On Air Conditioning

 

 On Air Conditioning

The man who owns everything wants more.

Another offers his sandwich,
accepting grace with a smile.

Like vapor condensing in a coil
to remove heat from the air.
Difficult to comprehend.

Harder to live.

 

 

Two Anthologies

 

In the past few months I’ve been fortunate to have work included in two anthologies. The first, Indie Blu(e) Publishing’s As the World Burns: Writers and Artists Reflect on a World Gone Mad, is a 348-page “anthology of poetry, prose, essay, and art inspired by the unprecedented events of the year 2020.” Featuring 114 writers and artists from ten countries, As the World Burns chronicles the madness and horrors of the past year. The voices are diverse — raw and polished, young and old, experienced and new — and they reflect a populace whose needs have been unmet and ignored all too long. In time this volume will stand as one of the most powerful literary artifacts of this mad year.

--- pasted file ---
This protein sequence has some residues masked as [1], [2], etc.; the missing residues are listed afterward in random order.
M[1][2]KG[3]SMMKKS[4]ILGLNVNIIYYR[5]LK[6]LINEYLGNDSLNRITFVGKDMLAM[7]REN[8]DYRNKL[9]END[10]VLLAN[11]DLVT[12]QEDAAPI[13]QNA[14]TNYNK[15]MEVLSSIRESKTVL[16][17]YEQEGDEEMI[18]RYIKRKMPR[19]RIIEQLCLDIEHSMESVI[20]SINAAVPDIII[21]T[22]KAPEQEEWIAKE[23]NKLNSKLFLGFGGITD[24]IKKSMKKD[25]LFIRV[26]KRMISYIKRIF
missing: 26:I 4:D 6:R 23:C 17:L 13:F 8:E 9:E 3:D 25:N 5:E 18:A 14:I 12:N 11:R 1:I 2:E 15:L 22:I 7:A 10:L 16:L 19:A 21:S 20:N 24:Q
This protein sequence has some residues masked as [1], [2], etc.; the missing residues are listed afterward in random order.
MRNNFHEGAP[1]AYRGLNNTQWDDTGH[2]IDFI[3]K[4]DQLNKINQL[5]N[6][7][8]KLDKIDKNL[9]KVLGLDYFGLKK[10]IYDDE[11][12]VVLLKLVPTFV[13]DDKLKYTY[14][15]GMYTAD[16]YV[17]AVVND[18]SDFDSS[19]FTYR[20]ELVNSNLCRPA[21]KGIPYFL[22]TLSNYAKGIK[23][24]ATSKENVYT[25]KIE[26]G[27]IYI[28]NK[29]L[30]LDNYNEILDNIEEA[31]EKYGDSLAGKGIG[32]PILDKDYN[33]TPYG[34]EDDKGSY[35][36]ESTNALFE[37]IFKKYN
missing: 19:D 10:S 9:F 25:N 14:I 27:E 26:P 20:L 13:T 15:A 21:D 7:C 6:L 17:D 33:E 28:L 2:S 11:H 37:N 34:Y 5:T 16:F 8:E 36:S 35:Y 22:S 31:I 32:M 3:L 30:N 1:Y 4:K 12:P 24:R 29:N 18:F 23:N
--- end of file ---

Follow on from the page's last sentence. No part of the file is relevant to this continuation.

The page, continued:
Edited by Kindra M. Austin, Candice Louisa Daquin, Rachel Finch, and Christine E. Ray.

Available through Amazon in paperback and via Kindle.

Unlike As the World BurnsNo More Can Fit Into the Evening: An Anthology of Diverse Voices is not a collection of themed pieces. Rather, its purpose is to offer a substantial grouping of poems (5-10) by each contributor, allowing readers to obtain a more nuanced flavoring of the poets’ work. Thus the 350+ page anthology presents only 39 poets. The anthology includes well known writers like Terence Winch, Kimberly Blaeser, James Janko and John Looker, as well as lesser knowns like, well, me. This is a perfect winter’s evening read. Dip into it and perhaps you’ll find a new favorite poet. At the very least you’ll find hours of entertainment, and much food for thought.

Edited by Thomas Davis and Standing Feather